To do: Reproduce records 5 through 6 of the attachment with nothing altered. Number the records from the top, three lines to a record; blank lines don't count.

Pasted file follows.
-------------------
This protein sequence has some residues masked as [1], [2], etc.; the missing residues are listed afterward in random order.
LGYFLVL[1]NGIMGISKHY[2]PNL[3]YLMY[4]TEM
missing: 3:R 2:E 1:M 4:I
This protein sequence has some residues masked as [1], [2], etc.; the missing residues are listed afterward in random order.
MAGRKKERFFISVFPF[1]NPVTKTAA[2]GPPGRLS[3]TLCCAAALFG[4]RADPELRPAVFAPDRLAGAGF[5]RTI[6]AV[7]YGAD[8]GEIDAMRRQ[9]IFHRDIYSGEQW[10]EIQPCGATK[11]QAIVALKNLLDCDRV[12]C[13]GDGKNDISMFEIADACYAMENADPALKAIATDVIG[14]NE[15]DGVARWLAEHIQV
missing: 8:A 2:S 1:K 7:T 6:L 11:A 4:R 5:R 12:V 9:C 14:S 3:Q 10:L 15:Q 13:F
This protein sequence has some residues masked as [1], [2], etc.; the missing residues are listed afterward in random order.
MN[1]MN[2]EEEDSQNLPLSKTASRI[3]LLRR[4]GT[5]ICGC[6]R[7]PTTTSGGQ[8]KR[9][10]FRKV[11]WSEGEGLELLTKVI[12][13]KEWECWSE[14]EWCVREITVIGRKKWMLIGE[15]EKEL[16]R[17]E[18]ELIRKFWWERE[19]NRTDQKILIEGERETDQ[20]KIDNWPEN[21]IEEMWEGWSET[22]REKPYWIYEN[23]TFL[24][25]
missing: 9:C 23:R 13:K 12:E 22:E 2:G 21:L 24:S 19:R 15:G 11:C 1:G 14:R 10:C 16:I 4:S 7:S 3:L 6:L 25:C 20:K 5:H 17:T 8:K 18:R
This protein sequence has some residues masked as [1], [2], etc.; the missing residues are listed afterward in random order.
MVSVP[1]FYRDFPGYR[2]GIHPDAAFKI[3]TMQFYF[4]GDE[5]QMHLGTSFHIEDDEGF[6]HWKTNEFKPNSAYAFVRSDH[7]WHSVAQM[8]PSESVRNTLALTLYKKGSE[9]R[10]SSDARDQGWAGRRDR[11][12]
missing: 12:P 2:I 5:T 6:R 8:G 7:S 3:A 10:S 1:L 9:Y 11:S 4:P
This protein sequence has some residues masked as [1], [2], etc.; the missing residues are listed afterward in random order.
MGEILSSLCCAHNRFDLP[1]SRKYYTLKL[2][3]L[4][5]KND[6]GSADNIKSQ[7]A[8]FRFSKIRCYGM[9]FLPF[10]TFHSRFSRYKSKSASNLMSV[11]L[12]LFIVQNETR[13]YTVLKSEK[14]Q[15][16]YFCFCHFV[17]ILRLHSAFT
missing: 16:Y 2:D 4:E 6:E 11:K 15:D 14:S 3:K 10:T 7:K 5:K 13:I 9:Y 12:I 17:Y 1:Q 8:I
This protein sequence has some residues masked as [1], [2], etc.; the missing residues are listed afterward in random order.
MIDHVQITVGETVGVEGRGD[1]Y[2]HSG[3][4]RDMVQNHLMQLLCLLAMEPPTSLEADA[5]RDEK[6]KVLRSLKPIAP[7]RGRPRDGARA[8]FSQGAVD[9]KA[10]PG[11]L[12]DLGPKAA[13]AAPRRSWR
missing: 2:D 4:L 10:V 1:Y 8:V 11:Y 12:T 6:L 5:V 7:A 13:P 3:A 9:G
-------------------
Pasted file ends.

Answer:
This protein sequence has some residues masked as [1], [2], etc.; the missing residues are listed afterward in random order.
MGEILSSLCCAHNRFDLP[1]SRKYYTLKL[2][3]L[4][5]KND[6]GSADNIKSQ[7]A[8]FRFSKIRCYGM[9]FLPF[10]TFHSRFSRYKSKSASNLMSV[11]L[12]LFIVQNETR[13]YTVLKSEK[14]Q[15][16]YFCFCHFV[17]ILRLHSAFT
missing: 16:Y 2:D 4:E 6:E 11:K 15:D 14:S 3:K 10:T 7:K 5:K 13:I 9:Y 12:I 17:Y 1:Q 8:I
This protein sequence has some residues masked as [1], [2], etc.; the missing residues are listed afterward in random order.
MIDHVQITVGETVGVEGRGD[1]Y[2]HSG[3][4]RDMVQNHLMQLLCLLAMEPPTSLEADA[5]RDEK[6]KVLRSLKPIAP[7]RGRPRDGARA[8]FSQGAVD[9]KA[10]PG[11]L[12]DLGPKAA[13]AAPRRSWR
missing: 2:D 4:L 10:V 1:Y 8:V 11:Y 12:T 6:L 5:V 7:A 13:P 3:A 9:G